Given political incentives, I was definitely interested to see Ted Nesi report that “twice as many young workers in Rhode Island need adult basic education compared with their counterparts in Massachusetts and Connecticut.” Obviously, if one is out there asserting the moral urgency of school choice, the fact that the system as it exists (with a public school near-monopoly) is failing to teach students even to an eighth grade level would be a powerful point.
Unfortunately, the picture isn’t that simple.
The factoid comes from this “data story” on RI DataHub, a service of various state agencies. (The phrase “data story” ought to raise red flags.) The underlying source data appears to be a regular report from the National Council of State Directors of Adult Education (NCSDAE).
On the shocking chart comparing Rhode Island with its neighbors, it’s important to assess what it’s actually showing. The size of the columns — where Rhode Island is twice Connecticut and Massachusetts — is actually the percentage of all young adults who are enrolled in adult education programs who require basic education (up to eighth grade lessons) as opposed to secondary education (high school lessons) or English as a second language. So, specifically, Rhode Island’s mix of young adult learners skews basic, but a number of factors could account for that.
Adjusting the data for population, Rhode Island does have more adults (of any age) in basic education than any other New England state other than Maine, at 2.4 per 1,000. On the other hand, the Ocean State has the least in secondary education, at 0.4 per 1,000. Combined, Rhode Island’s 2.8 per 1,000 adults in either of those two groups is the third lowest of the six states.
Expanding the DataHub chart to include all ages and adjusting it for population produces the following result.
One important note: While a pop-up chart on this slide of the “data story” gives an age breakdown for Rhode Island, similar data was not easily available for Connecticut and Massachusetts, so this chart is for all age groups. Younger participants, as shown in the original DataHub chart, might be different.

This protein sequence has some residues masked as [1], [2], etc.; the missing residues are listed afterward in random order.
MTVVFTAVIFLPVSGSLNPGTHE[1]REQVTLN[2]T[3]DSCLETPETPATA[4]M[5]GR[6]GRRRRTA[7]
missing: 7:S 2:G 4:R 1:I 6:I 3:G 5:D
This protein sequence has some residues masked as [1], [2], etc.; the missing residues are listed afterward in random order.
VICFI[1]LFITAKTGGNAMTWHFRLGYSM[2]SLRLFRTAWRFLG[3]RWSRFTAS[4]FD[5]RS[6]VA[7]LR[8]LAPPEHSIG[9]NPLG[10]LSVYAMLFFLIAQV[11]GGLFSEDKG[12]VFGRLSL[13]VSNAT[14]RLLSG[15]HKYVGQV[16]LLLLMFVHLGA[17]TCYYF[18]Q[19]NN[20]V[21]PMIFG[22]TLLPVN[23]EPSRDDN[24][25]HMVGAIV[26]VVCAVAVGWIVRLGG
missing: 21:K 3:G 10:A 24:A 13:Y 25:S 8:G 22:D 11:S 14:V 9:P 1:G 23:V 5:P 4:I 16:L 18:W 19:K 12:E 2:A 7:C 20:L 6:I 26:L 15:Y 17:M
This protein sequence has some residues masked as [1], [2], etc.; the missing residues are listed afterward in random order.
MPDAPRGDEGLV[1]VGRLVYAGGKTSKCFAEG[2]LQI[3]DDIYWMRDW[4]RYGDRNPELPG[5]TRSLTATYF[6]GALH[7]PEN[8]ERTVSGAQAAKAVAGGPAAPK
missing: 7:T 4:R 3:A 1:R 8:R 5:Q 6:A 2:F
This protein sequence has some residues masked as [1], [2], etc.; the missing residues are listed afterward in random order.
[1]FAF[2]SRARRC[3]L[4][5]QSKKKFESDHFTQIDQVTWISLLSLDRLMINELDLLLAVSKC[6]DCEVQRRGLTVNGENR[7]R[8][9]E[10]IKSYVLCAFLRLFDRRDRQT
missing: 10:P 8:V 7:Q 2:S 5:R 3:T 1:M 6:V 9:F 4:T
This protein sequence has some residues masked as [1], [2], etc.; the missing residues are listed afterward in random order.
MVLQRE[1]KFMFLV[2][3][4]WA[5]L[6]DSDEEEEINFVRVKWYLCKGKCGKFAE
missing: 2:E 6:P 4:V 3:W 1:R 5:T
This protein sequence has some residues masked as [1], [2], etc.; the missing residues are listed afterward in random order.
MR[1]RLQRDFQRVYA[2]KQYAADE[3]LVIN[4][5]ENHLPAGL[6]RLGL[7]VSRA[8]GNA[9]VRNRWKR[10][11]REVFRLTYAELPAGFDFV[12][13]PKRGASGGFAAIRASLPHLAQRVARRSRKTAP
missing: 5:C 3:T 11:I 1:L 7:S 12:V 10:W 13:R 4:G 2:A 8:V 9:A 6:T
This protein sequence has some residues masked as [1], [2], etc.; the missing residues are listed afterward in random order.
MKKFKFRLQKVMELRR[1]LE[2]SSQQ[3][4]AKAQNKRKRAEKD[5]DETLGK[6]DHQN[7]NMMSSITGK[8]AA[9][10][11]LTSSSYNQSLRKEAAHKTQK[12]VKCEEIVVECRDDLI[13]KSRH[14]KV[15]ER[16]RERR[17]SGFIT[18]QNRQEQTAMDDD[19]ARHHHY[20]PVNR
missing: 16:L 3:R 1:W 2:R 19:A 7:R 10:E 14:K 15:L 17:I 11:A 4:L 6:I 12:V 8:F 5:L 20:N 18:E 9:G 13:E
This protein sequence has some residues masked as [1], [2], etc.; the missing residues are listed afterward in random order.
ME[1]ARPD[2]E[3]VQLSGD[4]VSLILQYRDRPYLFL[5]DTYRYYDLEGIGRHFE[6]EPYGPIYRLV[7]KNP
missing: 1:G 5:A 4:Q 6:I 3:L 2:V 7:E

Observing from the source data that a larger percentage of Massachusetts’s participants are employed raises the possibility that Rhode Island’s performance is more of a jobs problem than an education problem. If MA is producing more low-end jobs, then those residents won’t feel as compelled to enter adult education — in part, perhaps, because they won’t be as likely to have case workers encouraging them into work-readiness programs.
As stated, I don’t currently have a way to compare this across states, but if we assume an even distribution of the 16-24 year olds across nine grade levels, then around 200 adults per year are in either basic or secondary adult education. That’s between 1.5% and 2.0% of a typical Rhode Island grade level.
The goal of leaving no child behind is an admirable one, but we can’t just assume that those who slip through the cracks would be better served by a focus on education rather than on jobs. After all, a few years of menial labor can educate young adults both to some of the habits that they may have lacked in school and to the consequences if they remain uneducated.
Of course, to the extent that we are able to better reach those 1.5-2.0% of young Rhode Islanders while they’re in school, I’d argue that increasing options and expanding overall investment in education through a strong school choice policy is the way to go.